The rescue of Liu Shan in Changban

The novel portrayed Zhao Yun quickly and single-handedly slaying numerous enemy generals as he rode his horse from group to group during the Battle of Changban, asking fleeing Shu soldiers where Lady Gan, Lady Mi, and Liu Shan had disappeared. As proof of his resolve, he stated that he would search through heaven and hell to find them and if he could not, he would die on the battlefield. One of the many generals that fell to Zhao Yun was Xiahou En, who carried one of Cao Cao's prized swords, the "Qinggang" (青釭), which Zhao Yun took with him. Upon finally finding Lady Mi and Liu Shan near an old well, Lady Mi, who was injured in the leg, gave the child to Zhao Yun and refused to go with him stating that she would only slow them down. With enemy soldiers approaching, the two argued until Lady Mi threw herself into a nearby well, killing herself. Zhao Yun then placed the child inside his breast armor and proceeded to fight his way out through overwhelming encirclement of enemy soldiers, using only his lance and the newly acquired Qinggang sword. Zhao Yun's valor impressed even Cao Cao, who ordered his men not to use archers on Zhao Yun, but capture him alive instead in the hope that Zhao Yun would surrender to his side. Throughout the battle, Zhao Yun charged seven times in and out of Cao Cao's troops, and killed over fifty enemy commanders.

When Zhao Yun fought his way to the Changban Bridge he met up with Zhang Fei, who stayed behind to stop the incoming Wei troops. When Zhao Yun finally returned to Liu Bei's side, he felt very guilty over his failure to bring back Lady Mi. Liu Bei threw Liu Shan to the ground, saying his infant son was not worth risking his great general's life. Zhao Yun barely caught him.

Zhao Yun rescues Ah Dou from Lady Sun

In Chapter 61 (a fictionalization of a true incident), Lady Sun (younger sister of the powerful warlord Sun Quan), who married to Liu Bei to secure an alliance between the two factions, returned to her homeland to visit her sick mother. However, the sickness was a lie to lure Lady Sun to bring along Liu Shan, who would then be used as a hostage to exchange for the Jing province with Liu Bei. When Zhao Yun learned of her departure, he rushed down to the quay, where Lady Sun had already boarded the boat manned by Zhou Shan (周善), whom Sun Quan sent to fetch her sister.

Grabbing hold of a small fishing boat, Zhao Yun caught up with the larger boat and leapt onto it. Soldiers from the Kingdom of Wu were not able to stop him. Although Zhao Yun was able to forcibly retrieve Liu Shan from his stepmother, he was not able to get off the boat, which was speeding down the river back to Wu lands. Fortunately, the boat was intercepted by a fleet led by Zhang Fei. When Zhou Shan tried to resist, Zhang Fei slew him. The two generals then brought the only son of Liu Bei safely back while Lady Sun returned to her mother.

Modern references

Zhao Yun has become a popular figure in Chinese culture, having been featured prominently in literature, art, anecdotes, etc. Already a relatively well-known hero from the Three Kingdoms period through tales told for centuries, Zhao Yun became a household name after the wide success of the novel "Romance of the Three Kingdoms" .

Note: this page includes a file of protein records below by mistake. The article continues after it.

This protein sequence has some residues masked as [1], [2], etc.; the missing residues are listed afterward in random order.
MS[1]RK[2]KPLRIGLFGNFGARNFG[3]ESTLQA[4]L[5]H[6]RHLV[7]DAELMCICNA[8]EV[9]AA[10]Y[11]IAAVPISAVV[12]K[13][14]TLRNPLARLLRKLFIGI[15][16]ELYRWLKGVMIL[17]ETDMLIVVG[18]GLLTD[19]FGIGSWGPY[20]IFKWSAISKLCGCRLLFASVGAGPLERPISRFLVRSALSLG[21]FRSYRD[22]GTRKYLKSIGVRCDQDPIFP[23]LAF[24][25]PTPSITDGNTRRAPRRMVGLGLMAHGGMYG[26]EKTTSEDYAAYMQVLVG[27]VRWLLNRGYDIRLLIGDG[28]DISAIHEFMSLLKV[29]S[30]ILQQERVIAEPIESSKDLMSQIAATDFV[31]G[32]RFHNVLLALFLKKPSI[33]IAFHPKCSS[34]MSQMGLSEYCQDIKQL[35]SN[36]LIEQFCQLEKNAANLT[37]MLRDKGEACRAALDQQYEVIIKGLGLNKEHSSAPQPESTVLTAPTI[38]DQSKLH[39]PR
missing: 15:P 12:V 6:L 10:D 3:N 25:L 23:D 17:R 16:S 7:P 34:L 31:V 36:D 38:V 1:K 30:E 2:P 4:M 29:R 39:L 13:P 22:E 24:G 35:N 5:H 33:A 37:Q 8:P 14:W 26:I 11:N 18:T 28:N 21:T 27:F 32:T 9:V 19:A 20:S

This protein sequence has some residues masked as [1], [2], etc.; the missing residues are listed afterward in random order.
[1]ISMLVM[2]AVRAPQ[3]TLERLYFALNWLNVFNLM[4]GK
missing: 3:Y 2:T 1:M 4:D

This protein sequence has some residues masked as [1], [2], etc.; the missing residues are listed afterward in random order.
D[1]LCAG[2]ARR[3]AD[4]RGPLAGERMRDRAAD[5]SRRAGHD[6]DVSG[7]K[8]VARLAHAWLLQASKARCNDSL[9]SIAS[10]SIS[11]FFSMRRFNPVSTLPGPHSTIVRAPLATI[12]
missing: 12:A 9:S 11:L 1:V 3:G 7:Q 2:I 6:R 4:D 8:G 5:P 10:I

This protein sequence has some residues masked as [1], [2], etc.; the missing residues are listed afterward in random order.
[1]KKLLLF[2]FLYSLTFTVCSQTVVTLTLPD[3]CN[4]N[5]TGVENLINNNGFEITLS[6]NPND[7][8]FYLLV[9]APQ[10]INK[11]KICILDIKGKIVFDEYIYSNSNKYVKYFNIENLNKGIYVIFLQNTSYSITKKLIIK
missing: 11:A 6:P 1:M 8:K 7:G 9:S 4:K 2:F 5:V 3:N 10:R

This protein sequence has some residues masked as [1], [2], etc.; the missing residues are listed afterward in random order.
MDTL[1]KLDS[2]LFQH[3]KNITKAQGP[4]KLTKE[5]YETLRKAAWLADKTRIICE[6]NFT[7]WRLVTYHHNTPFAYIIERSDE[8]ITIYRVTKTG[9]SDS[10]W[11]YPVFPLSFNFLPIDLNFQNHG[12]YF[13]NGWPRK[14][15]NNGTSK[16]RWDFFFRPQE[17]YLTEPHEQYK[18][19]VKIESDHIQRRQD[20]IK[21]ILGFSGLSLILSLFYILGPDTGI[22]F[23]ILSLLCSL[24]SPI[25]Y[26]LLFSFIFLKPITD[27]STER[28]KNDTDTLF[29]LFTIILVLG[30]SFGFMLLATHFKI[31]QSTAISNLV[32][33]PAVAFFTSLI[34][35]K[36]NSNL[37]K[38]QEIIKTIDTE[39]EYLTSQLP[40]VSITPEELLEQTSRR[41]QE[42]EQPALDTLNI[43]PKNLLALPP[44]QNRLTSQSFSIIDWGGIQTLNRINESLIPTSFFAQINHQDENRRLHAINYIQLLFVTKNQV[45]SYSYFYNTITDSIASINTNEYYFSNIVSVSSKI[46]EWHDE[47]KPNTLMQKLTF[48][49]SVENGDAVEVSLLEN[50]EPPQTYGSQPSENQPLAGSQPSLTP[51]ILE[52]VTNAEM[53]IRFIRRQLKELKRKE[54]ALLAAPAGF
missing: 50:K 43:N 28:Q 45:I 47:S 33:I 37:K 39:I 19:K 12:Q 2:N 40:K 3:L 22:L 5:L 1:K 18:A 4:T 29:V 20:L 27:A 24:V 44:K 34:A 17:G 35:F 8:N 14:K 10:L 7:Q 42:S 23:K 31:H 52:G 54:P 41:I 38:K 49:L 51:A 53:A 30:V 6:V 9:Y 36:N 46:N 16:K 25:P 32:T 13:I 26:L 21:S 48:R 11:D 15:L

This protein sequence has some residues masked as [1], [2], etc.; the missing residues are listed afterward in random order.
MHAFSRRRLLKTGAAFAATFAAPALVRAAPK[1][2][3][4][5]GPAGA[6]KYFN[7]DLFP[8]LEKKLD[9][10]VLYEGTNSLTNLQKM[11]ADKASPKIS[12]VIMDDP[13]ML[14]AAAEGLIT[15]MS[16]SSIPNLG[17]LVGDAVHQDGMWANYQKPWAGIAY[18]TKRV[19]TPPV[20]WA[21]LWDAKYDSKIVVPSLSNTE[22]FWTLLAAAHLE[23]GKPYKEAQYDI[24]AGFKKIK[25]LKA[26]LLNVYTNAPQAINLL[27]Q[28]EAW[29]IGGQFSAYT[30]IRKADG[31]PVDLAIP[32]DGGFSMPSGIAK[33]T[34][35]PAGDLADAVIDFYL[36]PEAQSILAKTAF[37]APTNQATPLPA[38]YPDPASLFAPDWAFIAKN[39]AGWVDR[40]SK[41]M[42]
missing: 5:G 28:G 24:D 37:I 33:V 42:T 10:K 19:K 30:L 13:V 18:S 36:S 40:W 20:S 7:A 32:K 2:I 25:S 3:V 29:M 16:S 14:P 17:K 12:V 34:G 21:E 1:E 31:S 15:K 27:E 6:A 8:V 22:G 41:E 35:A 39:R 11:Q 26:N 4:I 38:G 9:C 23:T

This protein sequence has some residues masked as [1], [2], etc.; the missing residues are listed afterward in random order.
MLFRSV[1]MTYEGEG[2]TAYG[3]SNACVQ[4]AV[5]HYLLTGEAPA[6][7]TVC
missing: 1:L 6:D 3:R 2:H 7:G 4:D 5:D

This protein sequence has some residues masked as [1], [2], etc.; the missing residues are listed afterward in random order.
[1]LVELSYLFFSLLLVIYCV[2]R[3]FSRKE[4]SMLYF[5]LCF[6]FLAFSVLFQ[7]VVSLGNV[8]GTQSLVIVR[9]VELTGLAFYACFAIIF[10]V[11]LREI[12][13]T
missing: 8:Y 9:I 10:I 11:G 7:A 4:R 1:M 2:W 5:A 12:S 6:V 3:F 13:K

Recently Zhao Yun’s popularity has moved well beyond Asia and into the Western world through various media including the Internet and video games. Zhao Yun is often portrayed as being youthful and handsome, fearless and invincible, calm and intelligent, genuine and selfless in today’s operas, novels, games, comics and plays.

A film titled "" features Andy Lau as Zhao Yun, and another film titled "Red Cliff " features Hu Jun as Zhao Yun.

The manga and anime series Ikki Tousen features a character named Chou'un Shiryuu, who is based on Zhao Yun.

In video games

Zhao Yun has been a central character in the "Dynasty Warriors" video game series developed by Koei. He is usually placed in a prominent position on the manual/cover of each title and is the character most often used by the developers in screenshots and promotional materials for upcoming releases. Because of this, Zhao Yun is widely perceived as the "face" of the "Dynasty Warriors" series, and is now instantly recognisable to those familiar with the titles. In "Dynasty Warriors 6" he has a new silver armour and a longer spear called "Dragon Spike".

Zhao Yun also appears in "Warriors Orochi" where he is captured by Orochi's forces at the beginning of the game. He is later rescued by Zuo Ci, Shimazu Yoshihiro and Xing Cai. He then goes on a quest to find and free Liu Bei and aligned himself with Sanada Yukimura who he felt was his match and shared the same beliefs he did. Together with Yukimura as well as other allies, he was successful in saving him. Although his character in the game is essentially the same as it was in Dynasty Warriors 5, he is also given a new, somewhat quirky sense of humor.



*Chen, Shou. "". with annotations by Pei Songzhi
*Luo, Guanzhong. "".
*citeweb|url=http://www.monkeypeaches.com/0507M.html#02A|title="Andy Lau to Star in Two Period Films - STRATEGEY and ZHAO ZILONG" on MonkeyPeaches|accessdate=2007-03-03

ee also

*Three Kingdoms
*Personages of the Three Kingdoms
*"Records of Three Kingdoms"
*"Romance of the Three Kingdoms"